From the Archive: Star Trek VI: The Undiscovered Country

This wasn’t the first writing I did for my college’s student newspaper, The Pointer, but I do believe it was the first full-length review I turned in. It’s not that much longer than the most robust pieces written for our radio show, right in the middle of its three-year run when this was published, but I presume I was feeling a little more pressure about the word count, evidenced by me essentially make the same point repeatedly in the last three paragraphs. As is often the case with newspapers, I take no credit nor blame for the headline, which I explicitly state to absolve younger me for the misspelling of “contributor” below my name. Good ol’ Pointer.

What is it about Star Trek that fascinates us? How has this simple science fiction television program managed to become such a popular icon to so many people? The world is filled with Trekkers (Trekkies is now considered a derogatory term) who can instantly quote lines from the television series, the books, and the films as if they were reciting their home addresses. And when exactly did that appeal become so pervasive that even us nonbelievers, forever trapped on the outside of the fantastic realm of Vulcans and Tribbles, get a certain thrill from seeing the original cast decked out in their striking Federation uniforms?

That rush of anticipation and comfort is exactly what makes the latest and reportedly final voyage of the Starship Enterprise such a pleasant ride. STAR TREK VI: THE UNDISCOVERED COUNTRY is full of plot holes and inconsistencies that somehow don’t matter when you know that you’re being guided by the strong and steady hand of old friend Captain James T. Kirk (played by William Shatner, of course).

The plot, created by Leonard Nimoy (eternally Mr. Spock), is a thinly veiled reflection of the current state of global affairs. The Klingon empire is suffering from a terrible accident at one of their power-producing sites that bears more than a passing resemblance to the devastating Chernobyl disaster endured by the Soviet Union several years ago. When the ailing Klingons propose peace with the same tone as the ones currently sounding out a new era in Soviet-U.S. relations, the Enterprise is sent on a diplomatic mission to rendezvous with Klingon dignitaries (juicily played by David Warner and Christopher Plummer). The meeting is noticeably strained, but the real trouble doesn’t begin until the Enterprise apparently fires upon the Klingon vessel: an act of war during a struggle for peace. The crew has to determine who’s really trying to trip ip the steps toward universal peace as Kirk and Dr. Leonard McCoy (ancient DeForest Kelley) are brought up on murder charges before a Klingon court.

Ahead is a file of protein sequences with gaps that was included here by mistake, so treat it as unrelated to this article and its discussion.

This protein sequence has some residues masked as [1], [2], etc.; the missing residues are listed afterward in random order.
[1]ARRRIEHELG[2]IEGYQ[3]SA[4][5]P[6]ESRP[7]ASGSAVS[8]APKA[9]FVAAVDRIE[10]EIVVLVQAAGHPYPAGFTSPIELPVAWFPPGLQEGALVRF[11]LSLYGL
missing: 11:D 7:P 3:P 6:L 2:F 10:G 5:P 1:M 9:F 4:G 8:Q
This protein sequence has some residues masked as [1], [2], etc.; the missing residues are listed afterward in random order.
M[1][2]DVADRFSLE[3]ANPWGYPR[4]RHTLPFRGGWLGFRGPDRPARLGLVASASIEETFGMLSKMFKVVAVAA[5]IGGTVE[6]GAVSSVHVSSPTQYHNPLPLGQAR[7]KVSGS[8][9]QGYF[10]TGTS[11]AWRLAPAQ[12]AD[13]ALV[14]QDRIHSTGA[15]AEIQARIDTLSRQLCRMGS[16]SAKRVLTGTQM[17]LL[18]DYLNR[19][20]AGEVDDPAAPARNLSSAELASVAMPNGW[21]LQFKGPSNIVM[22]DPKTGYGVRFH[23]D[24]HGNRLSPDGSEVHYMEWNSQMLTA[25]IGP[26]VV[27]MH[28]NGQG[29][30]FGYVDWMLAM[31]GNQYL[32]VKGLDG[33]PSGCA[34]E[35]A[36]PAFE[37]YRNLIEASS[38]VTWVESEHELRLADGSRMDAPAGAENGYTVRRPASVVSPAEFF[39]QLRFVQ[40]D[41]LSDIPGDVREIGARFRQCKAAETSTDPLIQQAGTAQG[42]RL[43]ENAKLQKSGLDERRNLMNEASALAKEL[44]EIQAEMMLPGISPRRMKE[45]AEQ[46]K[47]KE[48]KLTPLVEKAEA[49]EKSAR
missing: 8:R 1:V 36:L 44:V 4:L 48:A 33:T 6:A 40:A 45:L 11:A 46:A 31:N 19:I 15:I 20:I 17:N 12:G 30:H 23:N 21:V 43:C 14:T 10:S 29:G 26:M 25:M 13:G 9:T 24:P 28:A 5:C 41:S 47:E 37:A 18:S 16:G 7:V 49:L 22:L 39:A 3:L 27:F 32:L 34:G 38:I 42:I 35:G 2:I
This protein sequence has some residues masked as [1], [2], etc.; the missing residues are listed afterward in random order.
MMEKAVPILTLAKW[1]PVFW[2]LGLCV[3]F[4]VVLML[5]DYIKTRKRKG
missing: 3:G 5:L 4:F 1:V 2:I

Rather than an overwrought, soul-searching finale, director and cowriter Nicholas Meyer (who was also a creative force behind the two most satisfying film offerings, parts II and IV) thankfully opts for what amounts to an agreeable if not particularly stunning concluding chapter that would have fit in perfectly as an episode during the original run of the series.

STAR TREK VI doesn’t try to finish things up with a shocking conclusion, but there’s a definite sense of closure to the release. Spock has a painting in his cabin intended to remind him that all things must end, Kirk rambles on about the uncertain future (the “undiscovered country” of the film’s title), and it’s made clear that the Federation is about to put this crew into retirement to make room for the next generation of space travelers.

STAR TREK VI is the way we should say goodbye to these characters that we’ve known for 25 years: not with profound proclamations, but with one final, high-spirited jaunt across the stars.

Leave a Reply

Fill in your details below or click an icon to log in: Logo

You are commenting using your account. Log Out /  Change )

Twitter picture

You are commenting using your Twitter account. Log Out /  Change )

Facebook photo

You are commenting using your Facebook account. Log Out /  Change )

Connecting to %s